Spatial encoding involves the steps of discrete cosine transforming (orthogonally transforming) a block, quantizing the transformed block, and entropy encoding the quantized block (e.g., run-level encoding the quantized block and variable length encoding the run-level encoded block). The encoded data thus produced is formatted into a bitstream including other header, flag and parameter data.

According to the MPEG-2 standard, it is not strictly necessary to encode each macroblock. Rather, if a prediction error macroblock has a zero spatial offset motion vector, and only zero valued quantized block data, no data need be provided in the bitstream for the macroblock. Instead, indicator information is placed in the bitstream to indicate that a macroblock has been skipped.

It is an object of the present invention to provide an improved determination process for determining whether or not to skip a macroblock.

SUMMARY OF THE INVENTION

This and other objects is achieved by the present invention. According to one embodiment, a method is provided for encoding video pictures according to the following steps: (a) A sequence of video pictures is obtained. (b) Certain ones of the pictures of the sequence are designated for predictive encoding and one or more of the pictures of the sequence are designated as reference pictures for each picture designated for predictive encoding. (c) A picture designated for predictive encoding is divided into macroblocks. (d) The following steps are then iterated once for each ith macroblock of the picture designated for encoding: (e) The ith macroblock is motion estimated using only the luminance blocks of the ith macroblock. This produces a motion vector, indicating the temporal and spatial offset from the ith macroblock to a prediction macroblock in a designated reference picture, and the mean absolute difference of the luminance blocks of the ith macroblock and the luminance pixels of the prediction macroblock. The mean absolute difference is generated by evaluating: x = l j y = l k P i Y [ x , y ] - MB i Y [ x , y ]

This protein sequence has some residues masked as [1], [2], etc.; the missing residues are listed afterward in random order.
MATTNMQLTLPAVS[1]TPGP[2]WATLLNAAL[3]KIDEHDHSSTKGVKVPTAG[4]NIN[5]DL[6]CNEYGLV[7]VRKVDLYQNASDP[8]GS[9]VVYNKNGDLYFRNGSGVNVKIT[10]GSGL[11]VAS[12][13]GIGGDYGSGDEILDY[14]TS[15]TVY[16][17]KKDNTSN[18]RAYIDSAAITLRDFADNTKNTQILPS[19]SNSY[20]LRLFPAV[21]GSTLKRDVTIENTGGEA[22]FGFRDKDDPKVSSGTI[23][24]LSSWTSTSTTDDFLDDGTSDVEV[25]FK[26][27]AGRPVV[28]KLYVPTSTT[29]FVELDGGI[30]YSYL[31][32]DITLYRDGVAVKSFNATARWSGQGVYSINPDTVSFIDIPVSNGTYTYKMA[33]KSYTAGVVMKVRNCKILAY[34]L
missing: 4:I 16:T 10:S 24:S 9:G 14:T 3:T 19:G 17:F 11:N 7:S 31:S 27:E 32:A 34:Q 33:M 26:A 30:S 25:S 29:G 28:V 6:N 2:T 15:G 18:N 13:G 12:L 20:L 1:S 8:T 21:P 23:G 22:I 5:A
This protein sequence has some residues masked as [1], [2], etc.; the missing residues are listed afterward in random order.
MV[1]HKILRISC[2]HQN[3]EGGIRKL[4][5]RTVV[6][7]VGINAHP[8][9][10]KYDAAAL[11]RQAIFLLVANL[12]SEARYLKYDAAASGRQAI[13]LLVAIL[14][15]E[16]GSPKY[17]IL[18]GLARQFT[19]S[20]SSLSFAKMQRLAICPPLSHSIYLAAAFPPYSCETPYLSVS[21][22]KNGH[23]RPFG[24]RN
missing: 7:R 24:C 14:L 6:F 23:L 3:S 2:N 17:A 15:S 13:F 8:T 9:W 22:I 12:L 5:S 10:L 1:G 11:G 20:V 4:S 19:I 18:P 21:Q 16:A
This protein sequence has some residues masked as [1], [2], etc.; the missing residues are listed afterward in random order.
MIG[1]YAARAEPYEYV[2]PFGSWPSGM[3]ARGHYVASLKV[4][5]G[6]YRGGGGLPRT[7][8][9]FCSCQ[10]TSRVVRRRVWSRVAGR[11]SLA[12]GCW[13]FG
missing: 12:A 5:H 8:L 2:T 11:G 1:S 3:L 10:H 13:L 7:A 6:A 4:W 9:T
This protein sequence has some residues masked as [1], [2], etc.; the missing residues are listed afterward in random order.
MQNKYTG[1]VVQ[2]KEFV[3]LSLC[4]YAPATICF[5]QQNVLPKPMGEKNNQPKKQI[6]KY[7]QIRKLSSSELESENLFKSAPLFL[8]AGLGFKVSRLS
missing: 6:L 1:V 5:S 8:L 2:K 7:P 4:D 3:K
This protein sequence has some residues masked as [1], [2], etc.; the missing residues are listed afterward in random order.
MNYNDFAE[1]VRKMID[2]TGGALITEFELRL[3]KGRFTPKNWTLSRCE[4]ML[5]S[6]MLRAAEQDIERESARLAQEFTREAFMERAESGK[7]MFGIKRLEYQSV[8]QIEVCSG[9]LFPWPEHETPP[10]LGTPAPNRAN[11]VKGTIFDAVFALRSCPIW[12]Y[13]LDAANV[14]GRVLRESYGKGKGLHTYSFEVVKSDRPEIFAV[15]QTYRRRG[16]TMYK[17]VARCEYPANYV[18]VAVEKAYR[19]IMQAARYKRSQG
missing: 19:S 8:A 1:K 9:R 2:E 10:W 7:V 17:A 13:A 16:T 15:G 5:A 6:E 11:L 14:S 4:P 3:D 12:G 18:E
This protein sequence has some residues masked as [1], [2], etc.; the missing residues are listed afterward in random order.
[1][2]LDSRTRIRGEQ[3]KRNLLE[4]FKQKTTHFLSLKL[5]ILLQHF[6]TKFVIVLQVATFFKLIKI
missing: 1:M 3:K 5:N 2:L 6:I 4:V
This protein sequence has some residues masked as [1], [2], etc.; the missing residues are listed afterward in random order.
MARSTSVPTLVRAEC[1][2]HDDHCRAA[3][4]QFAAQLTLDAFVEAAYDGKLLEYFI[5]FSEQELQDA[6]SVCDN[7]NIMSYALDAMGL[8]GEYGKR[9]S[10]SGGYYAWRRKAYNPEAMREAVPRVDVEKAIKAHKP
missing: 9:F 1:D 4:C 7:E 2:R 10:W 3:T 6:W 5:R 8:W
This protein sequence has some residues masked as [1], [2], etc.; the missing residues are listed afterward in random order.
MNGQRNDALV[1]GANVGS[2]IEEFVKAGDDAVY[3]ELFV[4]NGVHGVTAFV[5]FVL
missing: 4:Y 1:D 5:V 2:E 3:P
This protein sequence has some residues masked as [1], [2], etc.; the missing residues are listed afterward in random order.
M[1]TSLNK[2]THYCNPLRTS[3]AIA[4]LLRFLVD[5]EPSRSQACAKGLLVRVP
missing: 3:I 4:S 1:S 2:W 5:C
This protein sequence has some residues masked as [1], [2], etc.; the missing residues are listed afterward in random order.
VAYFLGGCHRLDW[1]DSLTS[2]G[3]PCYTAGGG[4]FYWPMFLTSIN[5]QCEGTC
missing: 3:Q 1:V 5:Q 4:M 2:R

where PY i is the luminance pixel data of the prediction macroblock for the ith macroblock, MBY i is the luminance pixel data of the ith macroblock and j and k are the number of rows and columns of luminance pixel data in a macroblock, respectively. (f) If the motion vector is zero and the mean absolute difference is below a first threshold, then the following steps (g), (h) and (i) are performed. Otherwise, only steps (j), (k), (l), (m) and (n) are performed. (g) The chrominance mean absolute difference between the chrominance blocks of the ith macroblock and the prediction macroblock is generated by evaluating: x = l a y = l b P i Cr [ x , y ] - MB i Cr [ x , y ] + x = l a y = l b P i Cb [ x , y ] - MB i Cb [ x , y ]